Stem-cell therapy is the use of stem cells to treat or prevent a disease or condition. Bone marrow transplant is the most widely used stem-cell therapy, but some therapies derived from umbilical cord blood are also in use. Research is underway to develop various sources for stem cells, and to apply stem-cell treatments for neurodegenerative diseases and conditions such as diabetes, heart disease, and other conditions.

Multimodal Delivery of Isogenic Mesenchymal Stem Cells Yields Synergistic Protection from Retinal Degeneration and Vision Loss

We previously demonstrated that subretinal injection (SRI) of isogenic mesenchymal stem cells (MSCs) reduced the severity of retinal degeneration in Royal College of Surgeons rats in a focal manner. In contrast, intravenous MSC infusion (MSCIV) produced panoptic retinal rescue.

Mesenchymal stem cells for diabetes mellitus treatment: new advances

Mesenchymal stem cells (MSCs) are the most widely used stem cells of the human body due to ease of successful isolation and expansion for many years. In particular, from 2012 until now, MSCs have been widely clinically used to treat various diseases, including graft versus host disease (GVHD), Crohn’s disease, and knee osteoarthritis. In this review, the applications of MSCs in diabetes will be reviewed and discussed.

Stem cells to replace or regenerate the diabetic pancreas: Huge potential & existing hurdles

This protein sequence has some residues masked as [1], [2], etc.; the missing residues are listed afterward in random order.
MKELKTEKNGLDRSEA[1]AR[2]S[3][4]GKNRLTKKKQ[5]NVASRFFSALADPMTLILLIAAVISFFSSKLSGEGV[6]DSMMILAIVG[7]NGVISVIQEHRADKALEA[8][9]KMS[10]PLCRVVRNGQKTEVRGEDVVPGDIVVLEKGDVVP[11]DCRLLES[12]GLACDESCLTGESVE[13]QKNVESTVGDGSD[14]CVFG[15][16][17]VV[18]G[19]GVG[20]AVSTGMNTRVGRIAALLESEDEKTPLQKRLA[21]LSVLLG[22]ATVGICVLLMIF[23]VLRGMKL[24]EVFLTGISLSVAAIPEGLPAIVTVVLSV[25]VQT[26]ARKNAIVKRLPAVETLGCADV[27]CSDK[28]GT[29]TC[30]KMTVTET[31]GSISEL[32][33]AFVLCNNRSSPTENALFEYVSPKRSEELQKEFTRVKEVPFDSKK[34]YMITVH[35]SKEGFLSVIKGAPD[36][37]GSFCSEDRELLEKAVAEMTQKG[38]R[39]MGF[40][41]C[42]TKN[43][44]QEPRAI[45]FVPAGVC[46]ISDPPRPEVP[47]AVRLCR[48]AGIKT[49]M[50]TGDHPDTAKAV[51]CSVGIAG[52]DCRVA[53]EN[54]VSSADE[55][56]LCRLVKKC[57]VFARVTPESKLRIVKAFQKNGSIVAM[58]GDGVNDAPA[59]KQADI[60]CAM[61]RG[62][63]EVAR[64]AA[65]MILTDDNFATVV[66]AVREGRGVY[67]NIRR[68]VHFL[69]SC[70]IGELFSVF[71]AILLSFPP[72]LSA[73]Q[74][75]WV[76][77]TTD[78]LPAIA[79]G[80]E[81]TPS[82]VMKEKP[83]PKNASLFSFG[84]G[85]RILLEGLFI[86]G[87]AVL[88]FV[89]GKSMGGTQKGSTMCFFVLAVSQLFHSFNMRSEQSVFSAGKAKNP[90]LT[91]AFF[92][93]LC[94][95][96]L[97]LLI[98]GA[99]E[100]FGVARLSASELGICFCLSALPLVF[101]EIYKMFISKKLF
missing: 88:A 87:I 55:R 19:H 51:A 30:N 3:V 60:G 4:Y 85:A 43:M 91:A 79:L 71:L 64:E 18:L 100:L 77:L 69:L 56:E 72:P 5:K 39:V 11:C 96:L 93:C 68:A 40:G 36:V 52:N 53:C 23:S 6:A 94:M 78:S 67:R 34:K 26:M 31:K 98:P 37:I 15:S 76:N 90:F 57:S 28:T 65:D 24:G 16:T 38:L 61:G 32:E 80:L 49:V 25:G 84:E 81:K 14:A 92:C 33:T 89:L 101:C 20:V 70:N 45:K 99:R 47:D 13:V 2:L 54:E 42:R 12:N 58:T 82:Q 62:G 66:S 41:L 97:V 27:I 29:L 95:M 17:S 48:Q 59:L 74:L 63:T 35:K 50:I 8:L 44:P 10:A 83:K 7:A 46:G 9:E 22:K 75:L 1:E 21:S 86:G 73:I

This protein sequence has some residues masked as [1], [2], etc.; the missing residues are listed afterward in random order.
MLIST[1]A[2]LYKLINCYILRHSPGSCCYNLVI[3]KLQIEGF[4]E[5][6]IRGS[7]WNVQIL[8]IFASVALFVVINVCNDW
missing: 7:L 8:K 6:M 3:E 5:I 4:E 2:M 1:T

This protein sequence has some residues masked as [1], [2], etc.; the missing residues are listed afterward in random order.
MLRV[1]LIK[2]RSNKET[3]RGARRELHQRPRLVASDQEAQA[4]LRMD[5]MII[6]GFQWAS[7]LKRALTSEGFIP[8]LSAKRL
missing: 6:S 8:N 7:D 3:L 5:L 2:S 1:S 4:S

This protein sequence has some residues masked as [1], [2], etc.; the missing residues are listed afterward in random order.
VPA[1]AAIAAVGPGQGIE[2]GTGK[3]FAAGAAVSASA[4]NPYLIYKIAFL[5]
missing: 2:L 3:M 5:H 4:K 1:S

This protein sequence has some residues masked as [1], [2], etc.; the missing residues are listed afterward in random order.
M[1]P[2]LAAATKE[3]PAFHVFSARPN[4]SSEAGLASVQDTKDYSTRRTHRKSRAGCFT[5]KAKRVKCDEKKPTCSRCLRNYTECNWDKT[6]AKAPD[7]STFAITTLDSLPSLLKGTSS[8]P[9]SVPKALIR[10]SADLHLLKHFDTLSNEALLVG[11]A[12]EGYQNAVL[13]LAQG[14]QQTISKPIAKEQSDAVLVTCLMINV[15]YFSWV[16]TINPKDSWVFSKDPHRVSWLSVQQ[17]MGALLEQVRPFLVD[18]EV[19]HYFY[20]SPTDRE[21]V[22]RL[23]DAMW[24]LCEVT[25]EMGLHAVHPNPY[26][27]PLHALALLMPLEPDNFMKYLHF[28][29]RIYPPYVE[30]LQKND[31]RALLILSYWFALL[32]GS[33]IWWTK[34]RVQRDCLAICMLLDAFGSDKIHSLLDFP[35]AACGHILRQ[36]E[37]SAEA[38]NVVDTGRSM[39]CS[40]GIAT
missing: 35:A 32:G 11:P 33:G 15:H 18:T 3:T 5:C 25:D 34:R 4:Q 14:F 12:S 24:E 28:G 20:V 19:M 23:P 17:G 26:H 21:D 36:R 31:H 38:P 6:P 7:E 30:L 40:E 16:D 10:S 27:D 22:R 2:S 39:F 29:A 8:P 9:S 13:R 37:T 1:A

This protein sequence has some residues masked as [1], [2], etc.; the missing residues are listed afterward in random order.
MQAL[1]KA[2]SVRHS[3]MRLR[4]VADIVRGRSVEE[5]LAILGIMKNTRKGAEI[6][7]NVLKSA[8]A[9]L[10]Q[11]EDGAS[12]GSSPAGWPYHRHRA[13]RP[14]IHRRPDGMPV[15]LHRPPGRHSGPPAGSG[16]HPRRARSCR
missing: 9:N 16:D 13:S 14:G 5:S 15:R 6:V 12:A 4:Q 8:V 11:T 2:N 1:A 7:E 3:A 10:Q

Various stem cell sources are being explored to treat diabetes since the proof-of-concept for cell therapy was laid down by transplanting cadaveric islets as a part of Edmonton protocol in 2000. Human embryonic stem (hES) cells derived pancreatic progenitors have got US-FDA approval to be used in clinical trials to treat type 1 diabetes mellitus (T1DM). However, these progenitors more closely resemble their foetal counterparts and thus whether they will provide long-term regeneration of adult human pancreas remains to be demonstrated.

PPARγ-coactivator-1α gene transfer reduces neuronal loss and amyloid-β generation by reducing β-secretase in an Alzheimer’s disease model

Current therapies for Alzheimer’s disease (AD) are symptomatic and do not target the underlying Aβ pathology and other important hallmarks including neuronal loss. PPARγ-coactivator-1α (PGC-1α) is a cofactor for transcription factors including the peroxisome proliferator-activated receptor-γ (PPARγ), and it is involved in the regulation of metabolic genes, oxidative phosphorylation, and mitochondrial biogenesis.